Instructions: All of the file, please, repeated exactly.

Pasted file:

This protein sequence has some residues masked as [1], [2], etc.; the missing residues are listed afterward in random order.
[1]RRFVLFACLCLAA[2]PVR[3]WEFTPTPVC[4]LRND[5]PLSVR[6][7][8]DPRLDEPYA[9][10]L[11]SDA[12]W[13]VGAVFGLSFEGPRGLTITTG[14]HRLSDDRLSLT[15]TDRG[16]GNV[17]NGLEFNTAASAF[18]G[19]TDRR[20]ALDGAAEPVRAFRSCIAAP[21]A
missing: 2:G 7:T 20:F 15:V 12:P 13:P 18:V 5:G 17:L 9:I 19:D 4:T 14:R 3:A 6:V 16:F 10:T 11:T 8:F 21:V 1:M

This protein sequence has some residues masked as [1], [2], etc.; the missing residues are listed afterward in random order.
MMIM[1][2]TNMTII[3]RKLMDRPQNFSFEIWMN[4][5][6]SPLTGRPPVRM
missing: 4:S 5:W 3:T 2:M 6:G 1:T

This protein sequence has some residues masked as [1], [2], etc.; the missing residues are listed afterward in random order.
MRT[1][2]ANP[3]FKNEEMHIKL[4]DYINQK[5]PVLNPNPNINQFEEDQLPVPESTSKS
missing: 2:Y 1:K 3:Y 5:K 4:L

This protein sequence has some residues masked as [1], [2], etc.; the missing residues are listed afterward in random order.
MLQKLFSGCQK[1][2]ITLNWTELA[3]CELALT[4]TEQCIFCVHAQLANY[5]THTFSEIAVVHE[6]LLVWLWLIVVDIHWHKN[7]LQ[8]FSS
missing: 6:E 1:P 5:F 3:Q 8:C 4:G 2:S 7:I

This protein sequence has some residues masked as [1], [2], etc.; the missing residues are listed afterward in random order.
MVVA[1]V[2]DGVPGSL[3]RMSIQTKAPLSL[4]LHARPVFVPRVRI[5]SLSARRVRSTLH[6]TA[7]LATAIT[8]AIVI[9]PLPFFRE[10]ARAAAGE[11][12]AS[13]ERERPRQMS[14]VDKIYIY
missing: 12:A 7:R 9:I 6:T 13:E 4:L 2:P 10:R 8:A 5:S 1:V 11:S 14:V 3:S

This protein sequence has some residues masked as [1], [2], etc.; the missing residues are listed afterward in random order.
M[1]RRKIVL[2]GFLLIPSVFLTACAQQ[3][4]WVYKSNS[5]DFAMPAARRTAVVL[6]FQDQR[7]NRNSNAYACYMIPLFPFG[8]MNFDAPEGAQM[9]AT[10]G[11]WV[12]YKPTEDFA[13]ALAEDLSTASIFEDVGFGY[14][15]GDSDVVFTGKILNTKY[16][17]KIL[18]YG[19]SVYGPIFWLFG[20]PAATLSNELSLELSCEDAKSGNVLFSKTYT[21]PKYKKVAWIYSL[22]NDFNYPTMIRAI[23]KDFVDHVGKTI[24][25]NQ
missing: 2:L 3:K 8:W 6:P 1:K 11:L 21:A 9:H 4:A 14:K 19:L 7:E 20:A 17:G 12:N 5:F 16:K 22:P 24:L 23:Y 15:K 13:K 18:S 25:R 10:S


This protein sequence has some residues masked as [1], [2], etc.; the missing residues are listed afterward in random order.
[1]RRFVLFACLCLAA[2]PVR[3]WEFTPTPVC[4]LRND[5]PLSVR[6][7][8]DPRLDEPYA[9][10]L[11]SDA[12]W[13]VGAVFGLSFEGPRGLTITTG[14]HRLSDDRLSLT[15]TDRG[16]GNV[17]NGLEFNTAASAF[18]G[19]TDRR[20]ALDGAAEPVRAFRSCIAAP[21]A
missing: 2:G 7:T 20:F 15:V 12:P 13:P 18:V 5:G 17:L 9:I 19:D 4:T 14:R 3:A 6:V 16:F 10:T 11:T 8:F 21:V 1:M

This protein sequence has some residues masked as [1], [2], etc.; the missing residues are listed afterward in random order.
MMIM[1][2]TNMTII[3]RKLMDRPQNFSFEIWMN[4][5][6]SPLTGRPPVRM
missing: 4:S 5:W 3:T 2:M 6:G 1:T

This protein sequence has some residues masked as [1], [2], etc.; the missing residues are listed afterward in random order.
MRT[1][2]ANP[3]FKNEEMHIKL[4]DYINQK[5]PVLNPNPNINQFEEDQLPVPESTSKS
missing: 2:Y 1:K 3:Y 5:K 4:L

This protein sequence has some residues masked as [1], [2], etc.; the missing residues are listed afterward in random order.
MLQKLFSGCQK[1][2]ITLNWTELA[3]CELALT[4]TEQCIFCVHAQLANY[5]THTFSEIAVVHE[6]LLVWLWLIVVDIHWHKN[7]LQ[8]FSS
missing: 6:E 1:P 5:F 3:Q 8:C 4:G 2:S 7:I

This protein sequence has some residues masked as [1], [2], etc.; the missing residues are listed afterward in random order.
MVVA[1]V[2]DGVPGSL[3]RMSIQTKAPLSL[4]LHARPVFVPRVRI[5]SLSARRVRSTLH[6]TA[7]LATAIT[8]AIVI[9]PLPFFRE[10]ARAAAGE[11][12]AS[13]ERERPRQMS[14]VDKIYIY
missing: 12:A 7:R 9:I 6:T 13:E 4:L 2:P 10:R 8:A 5:S 1:V 11:S 14:V 3:S

This protein sequence has some residues masked as [1], [2], etc.; the missing residues are listed afterward in random order.
M[1]RRKIVL[2]GFLLIPSVFLTACAQQ[3][4]WVYKSNS[5]DFAMPAARRTAVVL[6]FQDQR[7]NRNSNAYACYMIPLFPFG[8]MNFDAPEGAQM[9]AT[10]G[11]WV[12]YKPTEDFA[13]ALAEDLSTASIFEDVGFGY[14][15]GDSDVVFTGKILNTKY[16][17]KIL[18]YG[19]SVYGPIFWLFG[20]PAATLSNELSLELSCEDAKSGNVLFSKTYT[21]PKYKKVAWIYSL[22]NDFNYPTMIRAI[23]KDFVDHVGKTI[24][25]NQ
missing: 2:L 3:K 8:W 6:P 1:K 11:L 21:A 9:H 4:A 14:K 19:L 7:E 20:A 17:G 12:N 5:F 16:K 22:P 24:L 23:Y 15:K 13:K 18:S 25:R 10:S